National Advertising Review Board Finds Goli Nutrition’s “Apple Cider Vinegar” Gummies Product Name Supported and Not Misleading
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New York, NY – April 27, 2022 – A panel of the National Advertising Review Board (NARB), the appellate advertising law body of BBB National Programs, has determined that Goli Nutrition, Inc. supported its express use of the term “Apple Cider Vinegar” in the product name of its Apple Cider Vinegar (ACV) Gummies dietary supplement.
The advertising at issue had been challenged before BBB National Programs’ National Advertising Division (NAD) by Bragg Live Food Products, LLC, a competing manufacturer of an apple cider vinegar product in capsule form. Following NAD’s decision (Case No. 7042), Goli appealed, and Bragg cross-appealed, certain NAD findings and recommendations.
Along with its merits appeal, Goli filed a non-merits appeal arguing that NAD should have declined jurisdiction over certain challenged claims that were the subject of pending litigation, and that a daily dosage recommendation (“1 to 2 gummies 3 times per day”) was not properly before NARB. The NARB Chair declined to dismiss any additional claims on jurisdictional grounds. However, NARB did grant some relief to the advertiser in finding that the dosage recommendation found on the package or in FAQs was not properly before the panel.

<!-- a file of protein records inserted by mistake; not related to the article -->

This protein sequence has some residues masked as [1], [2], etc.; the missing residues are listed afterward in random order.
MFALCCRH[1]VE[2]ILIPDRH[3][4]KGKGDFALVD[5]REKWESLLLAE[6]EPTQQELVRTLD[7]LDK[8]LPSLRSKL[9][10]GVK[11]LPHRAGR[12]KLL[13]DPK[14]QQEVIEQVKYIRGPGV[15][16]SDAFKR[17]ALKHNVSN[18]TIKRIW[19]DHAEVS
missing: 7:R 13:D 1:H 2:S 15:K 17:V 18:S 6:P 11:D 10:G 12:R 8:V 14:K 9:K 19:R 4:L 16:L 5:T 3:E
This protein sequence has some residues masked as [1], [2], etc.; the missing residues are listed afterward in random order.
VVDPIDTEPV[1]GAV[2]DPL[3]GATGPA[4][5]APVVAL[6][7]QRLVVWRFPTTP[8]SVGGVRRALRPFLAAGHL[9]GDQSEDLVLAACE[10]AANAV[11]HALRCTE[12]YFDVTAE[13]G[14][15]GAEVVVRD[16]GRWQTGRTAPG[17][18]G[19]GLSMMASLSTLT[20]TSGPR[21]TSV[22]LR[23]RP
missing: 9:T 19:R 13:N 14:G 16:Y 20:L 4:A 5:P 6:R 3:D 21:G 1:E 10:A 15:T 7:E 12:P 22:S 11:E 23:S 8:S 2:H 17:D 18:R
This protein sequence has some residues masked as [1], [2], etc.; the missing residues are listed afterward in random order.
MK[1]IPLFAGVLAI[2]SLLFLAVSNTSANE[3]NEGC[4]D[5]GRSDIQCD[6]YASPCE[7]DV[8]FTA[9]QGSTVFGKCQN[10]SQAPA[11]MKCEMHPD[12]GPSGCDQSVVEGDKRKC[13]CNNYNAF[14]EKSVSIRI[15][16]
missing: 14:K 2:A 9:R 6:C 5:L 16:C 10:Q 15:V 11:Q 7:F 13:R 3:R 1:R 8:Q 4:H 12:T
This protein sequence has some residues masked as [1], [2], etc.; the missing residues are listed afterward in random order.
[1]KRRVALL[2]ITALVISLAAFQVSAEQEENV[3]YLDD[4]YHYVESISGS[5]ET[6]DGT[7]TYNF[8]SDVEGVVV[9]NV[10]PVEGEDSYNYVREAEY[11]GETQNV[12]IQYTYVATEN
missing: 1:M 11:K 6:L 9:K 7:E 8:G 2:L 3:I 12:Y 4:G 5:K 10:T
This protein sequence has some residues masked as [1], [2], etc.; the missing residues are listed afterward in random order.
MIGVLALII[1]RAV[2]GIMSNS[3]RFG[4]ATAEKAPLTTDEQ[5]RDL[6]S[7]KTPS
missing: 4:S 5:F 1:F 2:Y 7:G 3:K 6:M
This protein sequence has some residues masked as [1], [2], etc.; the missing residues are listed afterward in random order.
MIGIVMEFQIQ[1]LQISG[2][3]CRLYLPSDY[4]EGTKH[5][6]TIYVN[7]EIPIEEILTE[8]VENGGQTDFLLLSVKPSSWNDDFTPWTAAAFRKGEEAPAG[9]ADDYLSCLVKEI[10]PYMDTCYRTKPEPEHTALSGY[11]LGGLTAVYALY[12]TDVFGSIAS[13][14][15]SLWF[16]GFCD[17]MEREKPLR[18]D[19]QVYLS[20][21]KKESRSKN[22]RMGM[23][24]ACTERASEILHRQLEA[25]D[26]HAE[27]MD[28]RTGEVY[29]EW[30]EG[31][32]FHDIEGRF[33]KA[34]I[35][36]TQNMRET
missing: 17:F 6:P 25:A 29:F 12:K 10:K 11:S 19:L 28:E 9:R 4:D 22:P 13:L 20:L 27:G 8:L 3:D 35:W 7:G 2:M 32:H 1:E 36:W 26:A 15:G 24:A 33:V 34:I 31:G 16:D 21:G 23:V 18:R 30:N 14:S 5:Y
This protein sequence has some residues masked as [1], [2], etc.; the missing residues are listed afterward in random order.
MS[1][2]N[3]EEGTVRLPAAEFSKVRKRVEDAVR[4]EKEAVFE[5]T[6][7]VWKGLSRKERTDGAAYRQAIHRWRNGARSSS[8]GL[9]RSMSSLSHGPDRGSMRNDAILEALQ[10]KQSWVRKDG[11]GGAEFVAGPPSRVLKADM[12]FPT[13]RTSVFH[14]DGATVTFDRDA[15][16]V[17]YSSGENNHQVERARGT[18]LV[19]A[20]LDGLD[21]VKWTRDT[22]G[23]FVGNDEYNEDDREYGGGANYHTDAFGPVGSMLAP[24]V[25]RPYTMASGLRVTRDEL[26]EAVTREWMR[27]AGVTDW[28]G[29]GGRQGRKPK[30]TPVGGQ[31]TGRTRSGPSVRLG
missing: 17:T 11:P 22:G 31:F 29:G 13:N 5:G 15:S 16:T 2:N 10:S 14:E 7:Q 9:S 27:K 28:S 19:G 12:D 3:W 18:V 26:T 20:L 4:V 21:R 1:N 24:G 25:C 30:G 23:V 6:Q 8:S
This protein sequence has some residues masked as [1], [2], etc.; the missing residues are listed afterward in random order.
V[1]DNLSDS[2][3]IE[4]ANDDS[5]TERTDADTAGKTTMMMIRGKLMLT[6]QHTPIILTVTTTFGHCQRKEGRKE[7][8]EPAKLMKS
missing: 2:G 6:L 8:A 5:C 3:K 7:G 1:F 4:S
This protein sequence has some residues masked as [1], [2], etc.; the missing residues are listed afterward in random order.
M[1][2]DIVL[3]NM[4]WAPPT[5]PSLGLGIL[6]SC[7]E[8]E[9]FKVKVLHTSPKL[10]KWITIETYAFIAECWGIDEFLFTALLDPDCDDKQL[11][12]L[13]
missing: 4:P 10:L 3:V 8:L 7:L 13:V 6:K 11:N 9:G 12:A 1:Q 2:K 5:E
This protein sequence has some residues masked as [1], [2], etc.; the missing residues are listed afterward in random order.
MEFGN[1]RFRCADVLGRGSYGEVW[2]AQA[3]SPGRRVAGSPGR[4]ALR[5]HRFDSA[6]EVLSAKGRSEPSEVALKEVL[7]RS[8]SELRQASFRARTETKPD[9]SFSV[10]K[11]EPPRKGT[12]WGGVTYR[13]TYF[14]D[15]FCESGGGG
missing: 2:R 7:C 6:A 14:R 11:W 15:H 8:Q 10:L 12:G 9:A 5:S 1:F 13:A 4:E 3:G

Further, although the advertiser gave notice of its intent to appeal certain merits issues, it did not pursue an appeal on any of these issues except to the extent addressed in its non-merits appeal. Therefore, the only merits issues addressed by the NARB panel were those raised by the challenger on its cross-appeal.
The NARB panel recognized that product names can convey false or misleading advertising messages. Further the panel agreed with the standard used by NAD in declining to recommend that product names be discontinued unless the names are literally false or unless the misleading nature of the product name is established with consumer research.
In agreement with NAD, the NARB panel determined that the product name “Apple Cider Vinegar” is not literally false and noted that Bragg did not submit any consumer research that might have shown that the name alone misleads consumers as to either the amount of apple cider vinegar in the gummies or any health benefits they provide. The panel noted that Goli documented that its naming convention reflects industry practice and concluded that this is a factor that can properly be considered in support of Goli’s position, as NAD did.
Finally, the NARB panel accepted NAD’s assessment of Goli’s laboratory analyses concluding that Goli’s ACV powder could be called an “ACV” ingredient.
Goli stated that it is “pleased with the panel’s determination affirming that Goli has a reasonable basis for its use of the terms ‘Apple Cider Vinegar,’ ‘ACV’ and ‘Vinegar’ in its product name” and also that “Goli may continue to state the recommended daily serving on its product label and website in contexts such as its FAQ web page.”
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